Molecular Physics

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PRS Question
For a molecule to be stable, the following must
hold



Its energy should exceed the sum of the
energy of its constituents
Its energy should exactly equal the sum of
the energy of its constituents
Its energy should be less than the sum of
the energy of its constituents
1
Molecular Structure
2
2
Topics

Recap

Exclusion Principle Repulsion


The Covalent Bond
 H2
 He2
Summary
3
Recap
A molecule, such as KCl, forms only if the
following holds
Energy(molecule) < ∑i Energy(atomi)
that is, the total energy of the molecule is
less than the total energy of its
constituent atoms when they are widely
separated
4
Recap
For example, the net total energy of the K+
and Cl- ions, after the transfer of the 4s
electron from K to the unoccupied 3p state
in Cl is 0.72 eV.
This is not low enough to cause the ions to
bind. However, if they are brought within
2.8 nm of each other their total energy falls
below zero and the ions bind
K+
2.8 nm
Cl5
Exclusion Principle Repulsion



As atoms are brought closer and closer
together, their wavefunctions overlap more
and more
But, since only one electron can occupy a given
state, some electrons will be forced to occupy
higher (empty) energy levels
Another way to say this is that electrons in
the same spin state tend to repel each other
because of the Pauli exclusion principle
6
Exclusion Principle Repulsion


This tendency of electrons to stay away from
each other increases the energy of a system
of atoms as they are brought together, while
the electrostatic energy decreases
Consequently, there will be some separation
between the atoms, called the equilibrium
position, r0, for which the energy of the
molecule is a minimum
7
Exclusion Principle Repulsion
Example: For molecules like KCl, the potential
energy is a sum of the electrostatic potential,
the exclusion principle energy and the net
ionization energy:
2
e
U (r )  k  Eex  Eion
r
The energy needed for the reaction
K+Cl- -> K + Cl is called the
dissociation energy, Ed
8
Exclusion Principle Repulsion
r0 = 0.27 nm, Ed = 4.4 eV
9
10
The Covalent Bond




To make an H2 molecule, we could first try to
transfer an electron and create the ions H+
and H- and then bring them together
The net ionization energy is 12 eV
It turns out there is no distance at which the
loss in potential energy is greater than 12 eV
So the H2 molecule cannot form this way
11
The Covalent Bond


The binding of two hydrogen atoms to form
H2 is a pure quantum effect: the sharing of
the two electrons by the hydrogen atoms
To see how this works, we consider the
quantum mechanics of two 1-D square wells of
finite depth and width L
12
The Covalent Bond
Wells far
apart, wave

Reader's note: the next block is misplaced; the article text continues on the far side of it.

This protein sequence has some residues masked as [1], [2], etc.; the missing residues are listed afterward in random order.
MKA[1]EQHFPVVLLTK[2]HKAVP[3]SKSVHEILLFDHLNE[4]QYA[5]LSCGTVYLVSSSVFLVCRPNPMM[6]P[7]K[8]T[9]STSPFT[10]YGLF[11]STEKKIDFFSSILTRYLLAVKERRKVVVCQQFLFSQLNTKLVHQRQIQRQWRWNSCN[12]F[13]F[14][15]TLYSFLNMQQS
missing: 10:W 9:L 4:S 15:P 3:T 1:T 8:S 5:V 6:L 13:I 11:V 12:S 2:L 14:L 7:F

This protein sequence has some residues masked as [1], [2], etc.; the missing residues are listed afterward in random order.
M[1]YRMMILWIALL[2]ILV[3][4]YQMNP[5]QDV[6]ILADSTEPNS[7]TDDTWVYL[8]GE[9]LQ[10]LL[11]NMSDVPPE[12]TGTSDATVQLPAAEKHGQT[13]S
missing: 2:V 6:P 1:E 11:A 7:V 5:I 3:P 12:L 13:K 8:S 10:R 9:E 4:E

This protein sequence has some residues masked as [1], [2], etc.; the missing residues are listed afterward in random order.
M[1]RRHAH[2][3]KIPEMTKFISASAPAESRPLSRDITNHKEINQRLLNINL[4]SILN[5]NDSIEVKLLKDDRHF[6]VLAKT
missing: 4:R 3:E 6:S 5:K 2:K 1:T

functions do
not overlap
Energies are
identical for
both states
13
The Covalent Bond
When close,
the wave
functions
look as shown
Then
Energy(yA)
is now
greater than
Energy(yS)
14
The Covalent Bond – H2
Symmetric
Anti-symmetric
When far apart the total energy of the two
hydrogen atoms, each in their 1s (ground)
state, is -13.6 eV + -13.6 eV = -27.2 eV.
Unstable configuration
Stable configuration
In other words, the energies of the
symmetric and anti-symmetric states are the
same. The ground state with energy -27.2 is
said to be doubly degenerate
15
The Covalent Bond – H2
When the atoms are brought close together,
however, the energies of the symmetric and
Symmetric
anti-symmetric
states areAnti-symmetric
no longer identical
Stable configuration
Unstable configuration
16
The Covalent Bond – H2
The symmetric state, in which electrons have
a high probability of being between the protons,
Symmetric
has
lower energy than theAnti-symmetric
anti-symmetric state.
The symmetric state is called a bonding orbital
The other state is called an anti-bonding orbital
Stable configuration
Unstable configuration
17
The Covalent Bond – H2
However, for H2 to form the symmetric state
must be able to accommodate both electrons.
Anti-symmetric
Symmetric
This can happen because the electron spins
are anti-parallel, that is, have total spin S = 0.
H2 is said to be s-bonded
Stable configuration
Unstable configuration
18
The Covalent Bond – H2
The energy diagram of
H2 as a function of separation r
This kind of bonding is called a covalent bond
19
The Covalent Bond – He2
He has no valence electrons that can be shared.
Consequently, 2 electrons will occupy the 1s
bonding orbital, which is then a saturated bond,
while the other 2 electrons are forced to
occupy the higher energy anti-bonding orbital
Since the combined energy of the bonding and
anti-bonding orbitals exceeds that of 2 widely
separated He atoms, the He2 molecule does not
form
20
Summary


The exclusion principle induces an additional
repulsive force between electrons, which can
balance the electrostatic forces yielding a
separation between atoms for which the total
energy is a minimum
As two atoms are brought together, bonding
and anti-bonding orbitals form with the
former having the lower energy. Whether or
not a molecule forms depends on the total
energy of the occupied orbitals.
21
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